During the same year the number of primary schools under various municipalities in the district stood at 36 of which 23 were for boys and 13 for girls. The boys' schools had a strength of 6,110 pupils while the girls' schools had 3,257 students. There were 3,332 students in 27 private schools.

Basic Education.

The progressive conversion of ordinary primary schools into basic schools has been an accepted policy of the Government. In 1965-66, there were 46 Senior Basic Schools with 10,764 students. As against this the number of Junior Basic Schools was 97 with 15,692 students.

Basic education involves teaching of subjects like crafts, agriculture, spinning and weaving, wood work and kitchen gardening and consequently requires teachers with specialised training. In order to encourage teachers to undergo training, a stipend of Rs. 40 and loan scholarship of Rs. 30 per student are given by the Government.

There are three Basic Training Colleges in the district of which two are under Government management and the remaining one is managed by a private body. In 1965-66, 536 students received training and the expenditure towards stipend amounted to Rs. 238,218.83.

Secondary Education.

Secondary education is now under the general regulation of the Government which exercises control by means of conditions for receipt of grant-in-aid by the concerned educational institutions. At the end of high school course an examination is conducted by the Board. The examination provides optional courses for pupils with varied interests and aptitudes. Each university, however, lays down the subjects which the candidates have to take for entrance to its courses.

There are two kinds of Middle Schools-(1) Indian English Middle Schools with classes from V to VIII standards and (2) Indian Middle Schools having classes from I to VII standards. In 1965-66 there were seven higher secondary schools and 57 lower secondary schools in the district. Of these 64 secondary schools, 60 were run by private managements. Government assistance is given by way of grants for various purposes. The total number of students attending these schools stood at 178,362 and the total expenditure on secondary education in the district during the same year came to Rs. 10,88,722.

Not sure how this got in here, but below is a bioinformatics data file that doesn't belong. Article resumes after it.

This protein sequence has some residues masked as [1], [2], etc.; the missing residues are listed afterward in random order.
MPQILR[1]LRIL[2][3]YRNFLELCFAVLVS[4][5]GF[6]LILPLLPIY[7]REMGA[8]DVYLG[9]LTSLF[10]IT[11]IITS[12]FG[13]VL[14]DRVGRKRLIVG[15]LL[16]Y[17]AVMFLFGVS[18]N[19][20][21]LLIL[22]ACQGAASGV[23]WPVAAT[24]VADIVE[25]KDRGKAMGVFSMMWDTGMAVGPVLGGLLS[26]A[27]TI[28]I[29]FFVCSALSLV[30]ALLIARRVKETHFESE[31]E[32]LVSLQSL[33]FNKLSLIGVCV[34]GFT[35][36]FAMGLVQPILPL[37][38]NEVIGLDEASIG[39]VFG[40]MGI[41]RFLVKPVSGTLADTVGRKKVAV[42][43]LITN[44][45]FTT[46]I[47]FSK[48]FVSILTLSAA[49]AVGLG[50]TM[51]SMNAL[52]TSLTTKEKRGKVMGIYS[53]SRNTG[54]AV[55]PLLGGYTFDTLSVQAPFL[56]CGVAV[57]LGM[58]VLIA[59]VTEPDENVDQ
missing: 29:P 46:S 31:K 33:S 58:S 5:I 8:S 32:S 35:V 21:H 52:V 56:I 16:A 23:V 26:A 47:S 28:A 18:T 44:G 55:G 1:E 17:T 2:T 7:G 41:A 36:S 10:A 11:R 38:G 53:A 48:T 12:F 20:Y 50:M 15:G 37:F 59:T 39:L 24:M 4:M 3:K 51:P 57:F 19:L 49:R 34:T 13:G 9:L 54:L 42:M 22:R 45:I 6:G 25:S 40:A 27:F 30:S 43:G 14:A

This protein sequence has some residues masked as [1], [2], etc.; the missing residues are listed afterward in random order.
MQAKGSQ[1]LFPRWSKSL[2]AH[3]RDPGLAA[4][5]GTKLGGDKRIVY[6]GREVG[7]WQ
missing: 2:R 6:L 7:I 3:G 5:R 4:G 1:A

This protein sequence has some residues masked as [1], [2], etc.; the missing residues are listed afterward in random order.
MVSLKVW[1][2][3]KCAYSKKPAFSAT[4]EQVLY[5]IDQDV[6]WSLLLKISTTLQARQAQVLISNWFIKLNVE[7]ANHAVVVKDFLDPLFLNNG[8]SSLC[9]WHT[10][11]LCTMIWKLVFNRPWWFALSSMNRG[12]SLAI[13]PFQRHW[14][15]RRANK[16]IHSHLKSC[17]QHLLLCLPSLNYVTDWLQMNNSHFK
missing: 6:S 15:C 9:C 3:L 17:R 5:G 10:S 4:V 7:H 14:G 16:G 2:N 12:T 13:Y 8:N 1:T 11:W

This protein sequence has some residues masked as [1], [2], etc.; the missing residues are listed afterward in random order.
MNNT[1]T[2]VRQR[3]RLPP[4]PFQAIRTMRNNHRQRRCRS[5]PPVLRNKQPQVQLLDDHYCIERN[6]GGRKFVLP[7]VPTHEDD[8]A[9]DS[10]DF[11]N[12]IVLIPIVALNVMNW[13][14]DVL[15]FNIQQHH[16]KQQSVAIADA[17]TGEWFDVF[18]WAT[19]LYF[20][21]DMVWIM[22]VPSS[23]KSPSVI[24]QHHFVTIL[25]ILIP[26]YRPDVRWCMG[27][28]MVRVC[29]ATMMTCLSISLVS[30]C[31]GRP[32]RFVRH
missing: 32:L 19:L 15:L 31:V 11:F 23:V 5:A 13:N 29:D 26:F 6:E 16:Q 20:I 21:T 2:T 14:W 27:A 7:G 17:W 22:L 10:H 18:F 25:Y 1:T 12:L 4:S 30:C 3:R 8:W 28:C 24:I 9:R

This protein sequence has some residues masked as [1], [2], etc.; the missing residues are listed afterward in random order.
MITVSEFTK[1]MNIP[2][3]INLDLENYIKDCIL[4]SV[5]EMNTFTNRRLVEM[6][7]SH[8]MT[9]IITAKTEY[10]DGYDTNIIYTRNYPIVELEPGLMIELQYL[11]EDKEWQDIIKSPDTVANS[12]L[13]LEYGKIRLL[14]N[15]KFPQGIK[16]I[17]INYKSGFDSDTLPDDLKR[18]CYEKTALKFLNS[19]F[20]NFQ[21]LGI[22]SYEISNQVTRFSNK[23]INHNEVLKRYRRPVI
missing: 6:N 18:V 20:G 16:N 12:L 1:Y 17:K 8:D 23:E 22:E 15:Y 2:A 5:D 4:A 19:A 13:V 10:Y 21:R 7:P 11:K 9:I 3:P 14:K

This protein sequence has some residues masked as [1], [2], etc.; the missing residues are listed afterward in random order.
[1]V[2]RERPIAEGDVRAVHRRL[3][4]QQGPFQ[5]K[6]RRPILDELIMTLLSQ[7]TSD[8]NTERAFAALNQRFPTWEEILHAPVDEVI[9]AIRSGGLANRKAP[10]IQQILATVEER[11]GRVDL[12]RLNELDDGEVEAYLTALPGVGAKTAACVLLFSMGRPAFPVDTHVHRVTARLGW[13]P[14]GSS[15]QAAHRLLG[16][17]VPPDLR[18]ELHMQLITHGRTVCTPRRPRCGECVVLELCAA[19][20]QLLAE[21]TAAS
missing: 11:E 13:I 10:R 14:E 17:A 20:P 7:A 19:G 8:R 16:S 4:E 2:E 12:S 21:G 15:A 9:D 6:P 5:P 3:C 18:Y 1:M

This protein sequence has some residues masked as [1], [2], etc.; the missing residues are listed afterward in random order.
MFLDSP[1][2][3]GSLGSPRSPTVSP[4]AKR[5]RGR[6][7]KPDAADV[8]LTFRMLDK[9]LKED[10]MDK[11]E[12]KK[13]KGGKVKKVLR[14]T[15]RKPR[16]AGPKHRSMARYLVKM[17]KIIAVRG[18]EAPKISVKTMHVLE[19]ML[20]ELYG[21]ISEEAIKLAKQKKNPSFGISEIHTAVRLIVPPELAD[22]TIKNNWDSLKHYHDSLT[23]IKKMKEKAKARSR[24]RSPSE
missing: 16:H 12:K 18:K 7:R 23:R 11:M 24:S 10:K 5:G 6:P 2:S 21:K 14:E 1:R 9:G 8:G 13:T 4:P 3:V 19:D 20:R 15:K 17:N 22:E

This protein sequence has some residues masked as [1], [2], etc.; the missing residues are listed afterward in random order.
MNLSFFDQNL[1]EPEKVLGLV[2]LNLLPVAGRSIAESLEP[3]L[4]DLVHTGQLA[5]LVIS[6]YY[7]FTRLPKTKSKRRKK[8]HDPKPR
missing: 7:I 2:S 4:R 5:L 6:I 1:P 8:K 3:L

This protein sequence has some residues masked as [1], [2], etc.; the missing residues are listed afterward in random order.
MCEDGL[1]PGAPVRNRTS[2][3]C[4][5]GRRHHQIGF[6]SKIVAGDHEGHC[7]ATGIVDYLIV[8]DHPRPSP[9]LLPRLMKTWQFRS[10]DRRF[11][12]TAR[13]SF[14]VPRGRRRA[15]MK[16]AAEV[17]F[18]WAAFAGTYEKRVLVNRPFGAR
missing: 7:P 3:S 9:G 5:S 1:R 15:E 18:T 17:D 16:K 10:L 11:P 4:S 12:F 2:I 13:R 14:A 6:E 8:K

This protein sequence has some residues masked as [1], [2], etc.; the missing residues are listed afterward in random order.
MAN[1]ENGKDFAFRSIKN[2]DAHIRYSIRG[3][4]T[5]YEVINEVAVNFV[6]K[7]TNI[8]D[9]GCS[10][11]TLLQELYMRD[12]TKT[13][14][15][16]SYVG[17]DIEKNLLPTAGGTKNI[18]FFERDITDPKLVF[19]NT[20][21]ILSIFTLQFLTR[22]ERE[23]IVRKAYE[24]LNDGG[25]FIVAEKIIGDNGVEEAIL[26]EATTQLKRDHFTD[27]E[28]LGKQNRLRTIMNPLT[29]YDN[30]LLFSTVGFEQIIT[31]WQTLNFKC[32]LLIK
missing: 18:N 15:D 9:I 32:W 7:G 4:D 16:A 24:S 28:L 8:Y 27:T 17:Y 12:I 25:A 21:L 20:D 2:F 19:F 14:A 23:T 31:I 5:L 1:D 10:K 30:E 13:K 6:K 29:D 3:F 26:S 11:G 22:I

Economically Backward Classes Scheme.

Various educational facilities are made available to the people. Students up to the age of 14 years get free education in all schools. Similarly, wards of parents whose annual income does not exceed Rs. 1,800 are given education free of cost. Students belonging to scheduled castes and scheduled tribes are provided education free. Dependents of persons who had taken active part in the freedom struggle, too, are given free education. The cost borne by the schools on this account is reimbursed by the Government. During 1965-66, 25,000 students benefited from these concessions and the department incurred an expenditure of Rs. 12,34,383.

Physical Education.

Physical education is controlled by the department under the State sector. The National Discipline Scheme Instructors have been provided in different high schools. There are eight troops with 900 cadets of Junior National Cadet Corps.

College Education.

To meet the increasing demand for College education, two colleges were started at Chandrapur in 1961 under private management. The Janata Mahavidyalaya has Science, Arts and Commerce Courses, whereas the Janata College of Education imparts instruction for B. Ed. courses. Later on colleges were started at Brahmapuri and Warora. In 1965-66 the district had four colleges, three for Arts and Science Courses and the fourth one for B. Ed. course. During the same year 1,125 students got exemption from payment of tuition fees from the Government, and the total expenditure on this account came to Rs. 2,10,659.